How’s that Work?

This story was inspired by a word prompt from the WriYe DreamWidth (letterbox).  There’s just one more from this month and I’ll be all caught up!


Orion sat between Lyall and Henry.  Each of them was writing a letter to their parents.  Henry had assured him that there was a way to post the letter to his parents.  In fact, the letter would arrive by the next morning, according to Henry.

Henry was the first one to finish writing.  He folded his letter into thirds and then sealed the flap closed with wax.  Orion finished with his letter and followed Henry’s example.  Then, they waited while Lyall continued to write.

“Lyall?” Henry prompted, after a few minutes.  “We’re both done.  Shall I show Orion how to post letters or do you want for me to wait?”

“I – I’m nearly done,” Lyall said, looking up at them with wide eyes.  He heaved a sigh and then Orion saw his eyes scan the page.  He wrote one more sentence and then signed his name.  After that, he folded the page into thirds and sealed it.  Unlike Henry and Orion, he used a ring to stamp a symbol into the wax before it had cooled and hardened.  Smiling faintly, he nodded.  “All right, let’s go.”

Henry rolled his eyes and then led the way to the far corner of the common room.  He let Lyall open a small red box in the corner.  “Just watch,” Henry said, as Lyall set the letter inside and closed it.  A moment later, there was a dull thump.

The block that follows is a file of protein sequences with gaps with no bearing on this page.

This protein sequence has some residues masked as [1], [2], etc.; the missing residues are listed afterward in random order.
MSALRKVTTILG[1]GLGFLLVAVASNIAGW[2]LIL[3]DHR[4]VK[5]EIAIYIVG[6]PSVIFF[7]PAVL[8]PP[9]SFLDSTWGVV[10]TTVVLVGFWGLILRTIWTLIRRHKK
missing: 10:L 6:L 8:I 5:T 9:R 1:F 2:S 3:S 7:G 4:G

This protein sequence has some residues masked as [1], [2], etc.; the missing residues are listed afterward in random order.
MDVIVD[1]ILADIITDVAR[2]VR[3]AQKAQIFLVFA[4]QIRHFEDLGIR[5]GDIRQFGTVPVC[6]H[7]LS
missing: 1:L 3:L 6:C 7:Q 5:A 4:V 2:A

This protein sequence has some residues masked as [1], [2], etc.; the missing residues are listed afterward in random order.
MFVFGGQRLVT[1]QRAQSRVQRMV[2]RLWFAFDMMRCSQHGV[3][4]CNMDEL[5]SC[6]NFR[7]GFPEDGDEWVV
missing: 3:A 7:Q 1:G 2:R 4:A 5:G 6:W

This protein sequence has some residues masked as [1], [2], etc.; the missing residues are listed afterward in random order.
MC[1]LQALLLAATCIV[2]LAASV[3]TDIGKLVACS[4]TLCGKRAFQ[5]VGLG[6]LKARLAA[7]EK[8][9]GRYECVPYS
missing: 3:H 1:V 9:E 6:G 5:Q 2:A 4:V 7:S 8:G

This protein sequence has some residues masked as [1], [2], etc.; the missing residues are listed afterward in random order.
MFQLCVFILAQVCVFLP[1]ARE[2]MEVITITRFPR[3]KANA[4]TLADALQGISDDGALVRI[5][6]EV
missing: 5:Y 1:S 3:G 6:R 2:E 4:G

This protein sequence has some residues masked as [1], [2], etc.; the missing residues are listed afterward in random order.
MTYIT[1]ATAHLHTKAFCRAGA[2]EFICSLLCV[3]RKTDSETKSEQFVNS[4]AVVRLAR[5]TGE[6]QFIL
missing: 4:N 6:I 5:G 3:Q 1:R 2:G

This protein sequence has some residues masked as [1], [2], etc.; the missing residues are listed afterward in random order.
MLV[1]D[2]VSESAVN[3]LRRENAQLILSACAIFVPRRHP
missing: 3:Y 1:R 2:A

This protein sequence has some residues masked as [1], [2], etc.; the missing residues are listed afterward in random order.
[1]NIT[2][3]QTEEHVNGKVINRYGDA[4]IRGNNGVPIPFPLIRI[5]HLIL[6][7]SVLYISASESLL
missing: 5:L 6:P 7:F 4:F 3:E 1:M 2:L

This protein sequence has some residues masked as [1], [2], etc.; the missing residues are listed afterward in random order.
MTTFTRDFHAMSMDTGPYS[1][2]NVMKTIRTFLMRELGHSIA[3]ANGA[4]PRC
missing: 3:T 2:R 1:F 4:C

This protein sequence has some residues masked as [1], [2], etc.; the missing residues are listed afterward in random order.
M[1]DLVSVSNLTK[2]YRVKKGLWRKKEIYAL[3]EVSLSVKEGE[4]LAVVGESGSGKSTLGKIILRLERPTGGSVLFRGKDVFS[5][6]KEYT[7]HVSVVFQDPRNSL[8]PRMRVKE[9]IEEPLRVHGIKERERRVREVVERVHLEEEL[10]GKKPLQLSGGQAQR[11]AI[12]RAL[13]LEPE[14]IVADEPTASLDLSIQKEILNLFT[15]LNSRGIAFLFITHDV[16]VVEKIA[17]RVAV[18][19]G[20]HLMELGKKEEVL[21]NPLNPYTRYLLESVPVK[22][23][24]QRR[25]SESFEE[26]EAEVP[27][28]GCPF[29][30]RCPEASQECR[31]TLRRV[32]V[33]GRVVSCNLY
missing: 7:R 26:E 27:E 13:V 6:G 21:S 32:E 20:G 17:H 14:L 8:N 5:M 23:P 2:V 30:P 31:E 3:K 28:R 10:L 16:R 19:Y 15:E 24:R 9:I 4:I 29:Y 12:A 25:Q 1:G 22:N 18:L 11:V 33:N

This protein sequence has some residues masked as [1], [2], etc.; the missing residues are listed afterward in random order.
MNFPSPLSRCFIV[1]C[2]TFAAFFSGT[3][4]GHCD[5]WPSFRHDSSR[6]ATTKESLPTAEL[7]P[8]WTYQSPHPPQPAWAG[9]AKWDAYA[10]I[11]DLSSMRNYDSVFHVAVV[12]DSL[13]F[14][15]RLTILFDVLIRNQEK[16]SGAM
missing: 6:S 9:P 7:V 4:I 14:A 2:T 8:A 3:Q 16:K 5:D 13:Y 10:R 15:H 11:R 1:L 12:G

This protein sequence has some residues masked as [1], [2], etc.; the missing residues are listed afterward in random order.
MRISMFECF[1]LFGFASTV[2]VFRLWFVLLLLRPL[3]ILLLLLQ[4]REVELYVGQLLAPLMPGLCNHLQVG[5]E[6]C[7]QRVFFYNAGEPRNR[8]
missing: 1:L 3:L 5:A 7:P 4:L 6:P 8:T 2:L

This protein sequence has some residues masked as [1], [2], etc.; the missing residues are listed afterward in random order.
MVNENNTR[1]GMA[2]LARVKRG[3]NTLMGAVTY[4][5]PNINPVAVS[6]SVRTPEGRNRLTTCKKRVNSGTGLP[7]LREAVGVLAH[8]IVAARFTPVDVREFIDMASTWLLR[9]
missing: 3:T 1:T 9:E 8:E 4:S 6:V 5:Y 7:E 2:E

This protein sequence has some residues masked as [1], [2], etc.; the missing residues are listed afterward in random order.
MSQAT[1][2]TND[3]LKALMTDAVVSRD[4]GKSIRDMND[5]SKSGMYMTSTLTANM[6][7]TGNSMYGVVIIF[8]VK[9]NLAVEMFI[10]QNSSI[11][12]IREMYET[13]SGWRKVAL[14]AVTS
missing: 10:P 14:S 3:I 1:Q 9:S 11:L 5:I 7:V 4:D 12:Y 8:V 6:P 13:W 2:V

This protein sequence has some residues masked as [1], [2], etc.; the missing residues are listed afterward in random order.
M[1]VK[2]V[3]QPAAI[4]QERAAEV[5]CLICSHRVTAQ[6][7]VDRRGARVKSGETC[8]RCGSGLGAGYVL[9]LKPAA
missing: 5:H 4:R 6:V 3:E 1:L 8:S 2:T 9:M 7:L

Lyall heaved a sigh and then, Henry opened the box.  Orion’s eyes widened.  The box was empty.  “Where’d his letter go?” Orion asked, looking at Henry.  He looked at Lyall.  “Where’d your letter go?”

“The post office,” Lyall said, shrugging.

Henry nodded and put his letter into the box.  “He sent it silently,” Henry said, shrugging.  “You have to tell them where it’s going, by saying the name of the recipient as you close the door.”  He shut the door and said, “Mr. and Mrs. Charles Westley.”  There was a dull thump and Henry opened the box, to show that it was empty.

Orion frowned and nodded.  “All right,” he said.  He set his own letter in the box and shut the door.  Feeling a little embarrassed, he said, “Mr. and Mrs. Apollo Blackburn.”  There was a moment or two of hesitation and then he heard a dull thump.

He opened the box and then heaved a sigh of relief.  The letter, as with the ones that his friends had sent, was gone.  “That’s pretty cool,” he said, shaking his head.

“Teaching Blackburn how to use the letterbox?” Bess said, looking from one boy to the other.  Henry smiled and nodded brightly.  He greeted her, but she didn’t answer him, her gaze going to Orion.  She held up a folded page, shrugging.  “I’ve got to send my own, if you’re done.”

“Sure,” Orion said, as he stepped out of the way.  “Be my guest.”

As they headed back over to the table by the fire, Henry said, “She smiled at me!  Did you see?”

Orion arched an eyebrow at him and glanced at Lyall, who sighed and shook his head.  It was useless to point out that Bess barely even noticed him.  All she wanted was to mail her letter.  Patting Henry on the shoulder, Orion said, “Sure, mate.  Just keep telling yourself that.”


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